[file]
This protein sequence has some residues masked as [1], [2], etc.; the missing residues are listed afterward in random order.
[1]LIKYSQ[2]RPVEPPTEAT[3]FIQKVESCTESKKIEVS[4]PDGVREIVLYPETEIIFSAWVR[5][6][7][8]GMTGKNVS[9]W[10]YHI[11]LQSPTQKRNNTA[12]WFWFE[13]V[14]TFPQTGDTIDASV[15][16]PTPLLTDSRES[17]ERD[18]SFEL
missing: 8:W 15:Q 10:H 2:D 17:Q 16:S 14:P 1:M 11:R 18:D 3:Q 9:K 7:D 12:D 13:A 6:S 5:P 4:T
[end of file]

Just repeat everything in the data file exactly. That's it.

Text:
This protein sequence has some residues masked as [1], [2], etc.; the missing residues are listed afterward in random order.
[1]LIKYSQ[2]RPVEPPTEAT[3]FIQKVESCTESKKIEVS[4]PDGVREIVLYPETEIIFSAWVR[5][6][7][8]GMTGKNVS[9]W[10]YHI[11]LQSPTQKRNNTA[12]WFWFE[13]V[14]TFPQTGDTIDASV[15][16]PTPLLTDSRES[17]ERD[18]SFEL
missing: 8:W 15:Q 10:H 2:D 17:Q 16:S 14:P 1:M 11:R 18:D 3:Q 9:K 7:D 12:D 13:A 6:S 5:P 4:T